POLITICS

New Mexico Governor Pulls National Guard From Border, Rejects Trump’s ‘Fear-Mongering’

Gov. Michelle Lujan Grisham (D) said she rejects Trump's contention that "there exists an overwhelming national security crisis” at the U.S.-Mexico border.

New Mexico Gov. Michelle Lujan Grisham (D), rejecting President Donald Trump’s claims of an immigration crisis, said she would withdraw most National Guard troops deployed at her state’s southern border. 

“New Mexico will not take part in the president’s charade of border fear-mongering,” Lujan Grisham declared Tuesday shortly before Trump’s State of the Union address, adding that she rejects the “federal contention that there exists an overwhelming national security crisis” at the border.

She elaborated during a news conference on Wednesday. “I’m not going to participate, nor do I think it’s appropriate in any shape or fashion to use the National Guard to attempt to militarize the border where we’re dealing with asylum seekers who their constitutional rights continue to be breached,” Lujan Grisham said, according to CNN.

A majority of the 118 National Guard personnel stationed at New Mexico’s southern border will be withdrawn in the coming weeks, KOAT-TV reported. Only a small number of troops will remain in southwestern New Mexico to help with humanitarian needs, Lujan Grisham said.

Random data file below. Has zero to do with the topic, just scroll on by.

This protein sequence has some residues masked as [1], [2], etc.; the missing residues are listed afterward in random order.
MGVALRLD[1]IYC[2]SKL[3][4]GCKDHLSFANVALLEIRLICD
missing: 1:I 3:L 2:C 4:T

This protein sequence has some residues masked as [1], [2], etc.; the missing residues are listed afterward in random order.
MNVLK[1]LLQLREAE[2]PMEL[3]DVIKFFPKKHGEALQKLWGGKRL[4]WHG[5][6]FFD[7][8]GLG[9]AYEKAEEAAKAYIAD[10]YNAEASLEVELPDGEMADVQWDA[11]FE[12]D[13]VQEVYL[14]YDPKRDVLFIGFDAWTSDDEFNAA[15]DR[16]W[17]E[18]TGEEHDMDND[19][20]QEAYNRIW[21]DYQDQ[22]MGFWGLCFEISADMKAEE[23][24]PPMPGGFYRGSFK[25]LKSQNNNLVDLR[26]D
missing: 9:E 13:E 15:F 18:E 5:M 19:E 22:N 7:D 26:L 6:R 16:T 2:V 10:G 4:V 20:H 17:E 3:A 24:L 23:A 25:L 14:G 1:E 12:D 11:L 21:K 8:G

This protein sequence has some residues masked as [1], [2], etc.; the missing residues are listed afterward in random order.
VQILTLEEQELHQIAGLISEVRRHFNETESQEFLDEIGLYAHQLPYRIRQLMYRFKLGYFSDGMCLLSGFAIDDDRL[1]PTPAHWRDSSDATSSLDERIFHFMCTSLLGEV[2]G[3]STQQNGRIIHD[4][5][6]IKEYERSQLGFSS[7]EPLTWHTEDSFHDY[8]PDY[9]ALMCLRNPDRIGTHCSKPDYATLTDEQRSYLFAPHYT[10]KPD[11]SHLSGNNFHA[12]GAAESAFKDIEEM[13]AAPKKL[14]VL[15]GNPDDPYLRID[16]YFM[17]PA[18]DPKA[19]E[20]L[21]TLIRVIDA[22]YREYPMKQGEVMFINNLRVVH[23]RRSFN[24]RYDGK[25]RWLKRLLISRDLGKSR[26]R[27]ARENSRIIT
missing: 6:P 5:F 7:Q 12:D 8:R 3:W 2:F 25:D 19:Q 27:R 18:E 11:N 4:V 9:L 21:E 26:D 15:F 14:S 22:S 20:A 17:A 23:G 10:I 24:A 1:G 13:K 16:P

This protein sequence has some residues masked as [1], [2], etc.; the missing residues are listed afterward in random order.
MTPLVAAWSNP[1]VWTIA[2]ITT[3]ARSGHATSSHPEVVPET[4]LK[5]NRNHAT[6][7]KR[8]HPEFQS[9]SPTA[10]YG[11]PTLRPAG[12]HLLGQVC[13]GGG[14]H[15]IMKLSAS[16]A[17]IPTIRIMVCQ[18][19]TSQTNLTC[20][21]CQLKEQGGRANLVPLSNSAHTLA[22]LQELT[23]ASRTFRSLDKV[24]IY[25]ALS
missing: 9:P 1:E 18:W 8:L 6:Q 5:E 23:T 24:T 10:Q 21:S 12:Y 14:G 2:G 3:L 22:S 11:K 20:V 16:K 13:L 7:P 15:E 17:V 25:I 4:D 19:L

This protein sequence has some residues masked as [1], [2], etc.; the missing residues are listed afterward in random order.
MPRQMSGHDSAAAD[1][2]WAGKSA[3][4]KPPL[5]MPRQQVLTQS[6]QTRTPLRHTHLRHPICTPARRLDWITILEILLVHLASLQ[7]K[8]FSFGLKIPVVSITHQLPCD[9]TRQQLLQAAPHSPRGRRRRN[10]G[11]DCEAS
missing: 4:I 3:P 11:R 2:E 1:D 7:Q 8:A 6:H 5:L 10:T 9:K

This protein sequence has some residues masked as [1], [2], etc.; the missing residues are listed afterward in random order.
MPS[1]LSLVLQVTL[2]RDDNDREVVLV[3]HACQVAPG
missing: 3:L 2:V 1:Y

“I recognize and appreciate the legitimate concerns of residents and officials in southwestern New Mexico, particularly Hidalgo County, who have asked for our assistance, as migrants and asylum-seekers continue to appear at their doorstep,” the governor said in a statement. She added that the state police would send six officers to Hidalgo County to support local law enforcement.

Lujan Grisham’s Republican predecessor, Susana Martinez, ordered National Guard troops to the border in April following a proclamation signed by Trump deploying the National Guard to the southern border. 

More than 2,000 National Guard troops are currently stationed at the border. About 2,300 active-duty troops have also been deployed there. 

Trump said during his Tuesday State of the Union address that he’s ordered the deployment of an additional 3,750 active-duty troops to the border to prepare for a “tremendous onslaught” of undocumented immigrants. 

Trump’s deployment of military forces to the border could cost taxpayers an estimated $1 billion by the end of the fiscal year, The Washington Post reported Wednesday. 

As Lujan Grisham’s decision to withdraw National Guard troops made headlines, the governor shared a campaign video showing her literally careening through walls and criticizing Trump’s promise to build a massive wall at the border.

“Here’s what I think of Trump’s wall,” Lujan Grisham shouts in the viral clip as she breaks into a run and smashes through a wall bearing a photograph of the president.

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